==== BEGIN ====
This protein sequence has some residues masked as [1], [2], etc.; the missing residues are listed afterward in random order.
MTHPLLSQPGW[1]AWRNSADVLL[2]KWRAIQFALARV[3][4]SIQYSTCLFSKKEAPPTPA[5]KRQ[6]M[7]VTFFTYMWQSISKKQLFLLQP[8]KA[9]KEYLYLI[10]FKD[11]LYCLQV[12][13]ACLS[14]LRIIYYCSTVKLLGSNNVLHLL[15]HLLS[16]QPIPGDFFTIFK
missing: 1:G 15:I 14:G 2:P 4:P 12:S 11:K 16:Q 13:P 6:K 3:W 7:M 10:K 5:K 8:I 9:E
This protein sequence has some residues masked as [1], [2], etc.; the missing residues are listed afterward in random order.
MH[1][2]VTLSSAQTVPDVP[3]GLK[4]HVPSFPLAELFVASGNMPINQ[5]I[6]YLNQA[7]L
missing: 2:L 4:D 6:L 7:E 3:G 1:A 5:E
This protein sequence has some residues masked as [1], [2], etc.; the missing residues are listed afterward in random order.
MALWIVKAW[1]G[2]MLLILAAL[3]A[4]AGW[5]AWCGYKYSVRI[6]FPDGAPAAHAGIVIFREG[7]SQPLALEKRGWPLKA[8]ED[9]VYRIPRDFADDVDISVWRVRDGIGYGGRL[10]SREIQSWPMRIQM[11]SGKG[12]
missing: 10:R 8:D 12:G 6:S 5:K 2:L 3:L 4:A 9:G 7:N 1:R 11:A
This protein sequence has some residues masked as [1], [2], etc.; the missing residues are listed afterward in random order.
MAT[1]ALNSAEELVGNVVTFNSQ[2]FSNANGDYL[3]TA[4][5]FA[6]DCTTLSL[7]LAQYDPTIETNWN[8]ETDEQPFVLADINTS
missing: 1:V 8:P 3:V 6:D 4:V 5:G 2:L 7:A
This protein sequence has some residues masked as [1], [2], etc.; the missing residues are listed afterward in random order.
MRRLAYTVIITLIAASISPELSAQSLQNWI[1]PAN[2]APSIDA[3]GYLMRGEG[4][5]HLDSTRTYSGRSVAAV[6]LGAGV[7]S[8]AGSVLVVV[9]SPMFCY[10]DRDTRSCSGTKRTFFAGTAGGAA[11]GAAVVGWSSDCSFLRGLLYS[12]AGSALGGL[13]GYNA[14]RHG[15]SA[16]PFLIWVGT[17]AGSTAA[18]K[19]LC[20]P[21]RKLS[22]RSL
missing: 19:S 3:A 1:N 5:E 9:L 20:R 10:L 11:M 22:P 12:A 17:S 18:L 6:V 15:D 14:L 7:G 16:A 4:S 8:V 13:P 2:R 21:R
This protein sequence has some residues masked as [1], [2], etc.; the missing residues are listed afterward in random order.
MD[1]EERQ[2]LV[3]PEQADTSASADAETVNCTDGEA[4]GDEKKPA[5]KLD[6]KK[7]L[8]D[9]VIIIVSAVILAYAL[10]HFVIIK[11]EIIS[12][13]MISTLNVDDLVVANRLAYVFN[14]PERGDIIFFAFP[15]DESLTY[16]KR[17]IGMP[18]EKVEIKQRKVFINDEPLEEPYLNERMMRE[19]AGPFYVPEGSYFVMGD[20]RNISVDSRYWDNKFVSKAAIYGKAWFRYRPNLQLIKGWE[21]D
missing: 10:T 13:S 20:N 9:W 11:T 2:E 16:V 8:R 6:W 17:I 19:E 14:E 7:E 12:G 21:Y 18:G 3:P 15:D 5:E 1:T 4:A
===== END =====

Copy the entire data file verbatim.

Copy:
This protein sequence has some residues masked as [1], [2], etc.; the missing residues are listed afterward in random order.
MTHPLLSQPGW[1]AWRNSADVLL[2]KWRAIQFALARV[3][4]SIQYSTCLFSKKEAPPTPA[5]KRQ[6]M[7]VTFFTYMWQSISKKQLFLLQP[8]KA[9]KEYLYLI[10]FKD[11]LYCLQV[12][13]ACLS[14]LRIIYYCSTVKLLGSNNVLHLL[15]HLLS[16]QPIPGDFFTIFK
missing: 1:G 15:I 14:G 2:P 4:P 12:S 11:K 16:Q 13:P 6:K 3:W 7:M 10:K 5:K 8:I 9:E
This protein sequence has some residues masked as [1], [2], etc.; the missing residues are listed afterward in random order.
MH[1][2]VTLSSAQTVPDVP[3]GLK[4]HVPSFPLAELFVASGNMPINQ[5]I[6]YLNQA[7]L
missing: 2:L 4:D 6:L 7:E 3:G 1:A 5:E
This protein sequence has some residues masked as [1], [2], etc.; the missing residues are listed afterward in random order.
MALWIVKAW[1]G[2]MLLILAAL[3]A[4]AGW[5]AWCGYKYSVRI[6]FPDGAPAAHAGIVIFREG[7]SQPLALEKRGWPLKA[8]ED[9]VYRIPRDFADDVDISVWRVRDGIGYGGRL[10]SREIQSWPMRIQM[11]SGKG[12]
missing: 10:R 8:D 12:G 6:S 5:K 2:L 3:L 4:A 9:G 7:N 1:R 11:A
This protein sequence has some residues masked as [1], [2], etc.; the missing residues are listed afterward in random order.
MAT[1]ALNSAEELVGNVVTFNSQ[2]FSNANGDYL[3]TA[4][5]FA[6]DCTTLSL[7]LAQYDPTIETNWN[8]ETDEQPFVLADINTS
missing: 1:V 8:P 3:V 6:D 4:V 5:G 2:L 7:A
This protein sequence has some residues masked as [1], [2], etc.; the missing residues are listed afterward in random order.
MRRLAYTVIITLIAASISPELSAQSLQNWI[1]PAN[2]APSIDA[3]GYLMRGEG[4][5]HLDSTRTYSGRSVAAV[6]LGAGV[7]S[8]AGSVLVVV[9]SPMFCY[10]DRDTRSCSGTKRTFFAGTAGGAA[11]GAAVVGWSSDCSFLRGLLYS[12]AGSALGGL[13]GYNA[14]RHG[15]SA[16]PFLIWVGT[17]AGSTAA[18]K[19]LC[20]P[21]RKLS[22]RSL
missing: 19:S 3:A 1:N 5:E 9:L 20:R 10:L 11:M 22:P 12:A 17:S 18:L 6:V 15:D 14:L 7:G 16:A 4:S 8:V 13:P 2:R 21:R
This protein sequence has some residues masked as [1], [2], etc.; the missing residues are listed afterward in random order.
MD[1]EERQ[2]LV[3]PEQADTSASADAETVNCTDGEA[4]GDEKKPA[5]KLD[6]KK[7]L[8]D[9]VIIIVSAVILAYAL[10]HFVIIK[11]EIIS[12][13]MISTLNVDDLVVANRLAYVFN[14]PERGDIIFFAFP[15]DESLTY[16]KR[17]IGMP[18]EKVEIKQRKVFINDEPLEEPYLNERMMRE[19]AGPFYVPEGSYFVMGD[20]RNISVDSRYWDNKFVSKAAIYGKAWFRYRPNLQLIKGWE[21]D
missing: 10:T 13:S 20:N 9:W 11:T 2:E 16:V 8:R 6:W 17:I 19:E 14:E 7:E 12:G 21:Y 18:G 3:P 15:D 5:E 1:T 4:A